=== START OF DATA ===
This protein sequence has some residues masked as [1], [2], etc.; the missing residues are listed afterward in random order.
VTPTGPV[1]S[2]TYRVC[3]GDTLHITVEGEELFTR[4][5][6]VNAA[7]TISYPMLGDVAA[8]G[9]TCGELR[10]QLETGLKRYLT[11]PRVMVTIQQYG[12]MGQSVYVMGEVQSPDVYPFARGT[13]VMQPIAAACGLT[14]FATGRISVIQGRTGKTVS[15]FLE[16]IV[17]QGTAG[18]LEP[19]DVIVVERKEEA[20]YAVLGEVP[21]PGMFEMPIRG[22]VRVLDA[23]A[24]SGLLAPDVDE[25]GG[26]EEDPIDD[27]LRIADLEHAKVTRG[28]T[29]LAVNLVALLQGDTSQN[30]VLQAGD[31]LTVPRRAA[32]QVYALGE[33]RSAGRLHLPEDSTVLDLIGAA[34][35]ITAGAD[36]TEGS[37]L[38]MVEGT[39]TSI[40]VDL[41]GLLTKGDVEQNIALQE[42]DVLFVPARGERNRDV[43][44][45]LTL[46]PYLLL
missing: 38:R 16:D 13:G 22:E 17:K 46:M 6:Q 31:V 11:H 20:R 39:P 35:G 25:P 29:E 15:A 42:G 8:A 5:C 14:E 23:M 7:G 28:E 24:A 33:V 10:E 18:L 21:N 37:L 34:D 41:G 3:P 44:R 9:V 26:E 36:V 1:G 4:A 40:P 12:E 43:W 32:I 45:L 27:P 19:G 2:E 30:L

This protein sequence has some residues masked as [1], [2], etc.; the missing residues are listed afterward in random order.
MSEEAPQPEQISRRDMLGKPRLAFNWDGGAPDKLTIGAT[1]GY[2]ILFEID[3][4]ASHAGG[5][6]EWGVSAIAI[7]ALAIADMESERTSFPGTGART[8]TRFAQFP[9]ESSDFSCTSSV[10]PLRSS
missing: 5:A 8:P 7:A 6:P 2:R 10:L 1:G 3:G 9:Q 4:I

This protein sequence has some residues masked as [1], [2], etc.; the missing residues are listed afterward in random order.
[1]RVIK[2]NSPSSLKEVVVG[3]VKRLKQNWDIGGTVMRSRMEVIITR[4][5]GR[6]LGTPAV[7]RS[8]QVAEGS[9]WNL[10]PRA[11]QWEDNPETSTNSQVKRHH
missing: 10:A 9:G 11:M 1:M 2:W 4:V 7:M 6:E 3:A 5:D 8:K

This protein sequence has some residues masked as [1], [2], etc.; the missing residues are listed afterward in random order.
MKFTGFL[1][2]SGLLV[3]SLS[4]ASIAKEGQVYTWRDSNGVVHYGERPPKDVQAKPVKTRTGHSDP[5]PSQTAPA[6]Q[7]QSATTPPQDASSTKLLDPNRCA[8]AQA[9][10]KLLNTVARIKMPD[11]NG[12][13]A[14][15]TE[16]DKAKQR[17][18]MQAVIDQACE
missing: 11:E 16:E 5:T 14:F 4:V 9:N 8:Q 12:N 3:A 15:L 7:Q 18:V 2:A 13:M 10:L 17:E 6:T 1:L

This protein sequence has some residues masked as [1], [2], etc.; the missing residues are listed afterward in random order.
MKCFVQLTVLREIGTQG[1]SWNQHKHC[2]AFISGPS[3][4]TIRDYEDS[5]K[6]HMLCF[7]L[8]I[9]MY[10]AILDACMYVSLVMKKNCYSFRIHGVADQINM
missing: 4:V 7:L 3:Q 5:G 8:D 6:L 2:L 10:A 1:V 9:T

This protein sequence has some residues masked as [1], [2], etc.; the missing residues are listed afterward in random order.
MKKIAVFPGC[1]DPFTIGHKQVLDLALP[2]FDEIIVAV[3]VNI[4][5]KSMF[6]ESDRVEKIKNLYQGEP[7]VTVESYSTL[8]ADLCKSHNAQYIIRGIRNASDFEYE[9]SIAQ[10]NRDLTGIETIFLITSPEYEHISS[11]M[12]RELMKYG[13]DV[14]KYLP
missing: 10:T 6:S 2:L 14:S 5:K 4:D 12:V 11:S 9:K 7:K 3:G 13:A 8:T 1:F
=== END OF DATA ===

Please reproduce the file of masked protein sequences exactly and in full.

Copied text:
This protein sequence has some residues masked as [1], [2], etc.; the missing residues are listed afterward in random order.
VTPTGPV[1]S[2]TYRVC[3]GDTLHITVEGEELFTR[4][5][6]VNAA[7]TISYPMLGDVAA[8]G[9]TCGELR[10]QLETGLKRYLT[11]PRVMVTIQQYG[12]MGQSVYVMGEVQSPDVYPFARGT[13]VMQPIAAACGLT[14]FATGRISVIQGRTGKTVS[15]FLE[16]IV[17]QGTAG[18]LEP[19]DVIVVERKEEA[20]YAVLGEVP[21]PGMFEMPIRG[22]VRVLDA[23]A[24]SGLLAPDVDE[25]GG[26]EEDPIDD[27]LRIADLEHAKVTRG[28]T[29]LAVNLVALLQGDTSQN[30]VLQAGD[31]LTVPRRAA[32]QVYALGE[33]RSAGRLHLPEDSTVLDLIGAA[34][35]ITAGAD[36]TEGS[37]L[38]MVEGT[39]TSI[40]VDL[41]GLLTKGDVEQNIALQE[42]DVLFVPARGERNRDV[43][44][45]LTL[46]PYLLL
missing: 38:R 16:D 13:G 22:E 17:K 46:M 6:Q 31:V 11:H 20:R 39:P 35:G 25:P 29:E 15:A 42:G 8:A 5:C 14:E 23:M 7:G 28:E 24:A 33:V 10:E 18:L 21:N 37:L 34:D 41:G 3:P 44:R 9:V 26:E 36:V 1:G 4:A 40:P 12:E 43:W 32:I 45:L 27:P 19:G 2:E 30:L

This protein sequence has some residues masked as [1], [2], etc.; the missing residues are listed afterward in random order.
MSEEAPQPEQISRRDMLGKPRLAFNWDGGAPDKLTIGAT[1]GY[2]ILFEID[3][4]ASHAGG[5][6]EWGVSAIAI[7]ALAIADMESERTSFPGTGART[8]TRFAQFP[9]ESSDFSCTSSV[10]PLRSS
missing: 5:A 8:P 7:A 6:P 2:R 10:L 1:G 3:G 9:Q 4:I

This protein sequence has some residues masked as [1], [2], etc.; the missing residues are listed afterward in random order.
[1]RVIK[2]NSPSSLKEVVVG[3]VKRLKQNWDIGGTVMRSRMEVIITR[4][5]GR[6]LGTPAV[7]RS[8]QVAEGS[9]WNL[10]PRA[11]QWEDNPETSTNSQVKRHH
missing: 10:A 9:G 11:M 1:M 2:W 4:V 7:M 6:E 3:A 5:D 8:K

This protein sequence has some residues masked as [1], [2], etc.; the missing residues are listed afterward in random order.
MKFTGFL[1][2]SGLLV[3]SLS[4]ASIAKEGQVYTWRDSNGVVHYGERPPKDVQAKPVKTRTGHSDP[5]PSQTAPA[6]Q[7]QSATTPPQDASSTKLLDPNRCA[8]AQA[9][10]KLLNTVARIKMPD[11]NG[12][13]A[14][15]TE[16]DKAKQR[17][18]MQAVIDQACE
missing: 11:E 16:E 5:T 14:F 4:V 9:N 8:Q 12:N 3:A 15:L 7:Q 18:V 2:A 13:M 10:L 17:E 6:T 1:L

This protein sequence has some residues masked as [1], [2], etc.; the missing residues are listed afterward in random order.
MKCFVQLTVLREIGTQG[1]SWNQHKHC[2]AFISGPS[3][4]TIRDYEDS[5]K[6]HMLCF[7]L[8]I[9]MY[10]AILDACMYVSLVMKKNCYSFRIHGVADQINM
missing: 4:V 7:L 3:Q 5:G 8:D 6:L 2:L 10:A 1:V 9:T

This protein sequence has some residues masked as [1], [2], etc.; the missing residues are listed afterward in random order.
MKKIAVFPGC[1]DPFTIGHKQVLDLALP[2]FDEIIVAV[3]VNI[4][5]KSMF[6]ESDRVEKIKNLYQGEP[7]VTVESYSTL[8]ADLCKSHNAQYIIRGIRNASDFEYE[9]SIAQ[10]NRDLTGIETIFLITSPEYEHISS[11]M[12]RELMKYG[13]DV[14]KYLP
missing: 10:T 6:S 2:L 14:S 5:K 4:D 12:V 11:S 9:K 7:K 3:G 13:A 8:T 1:F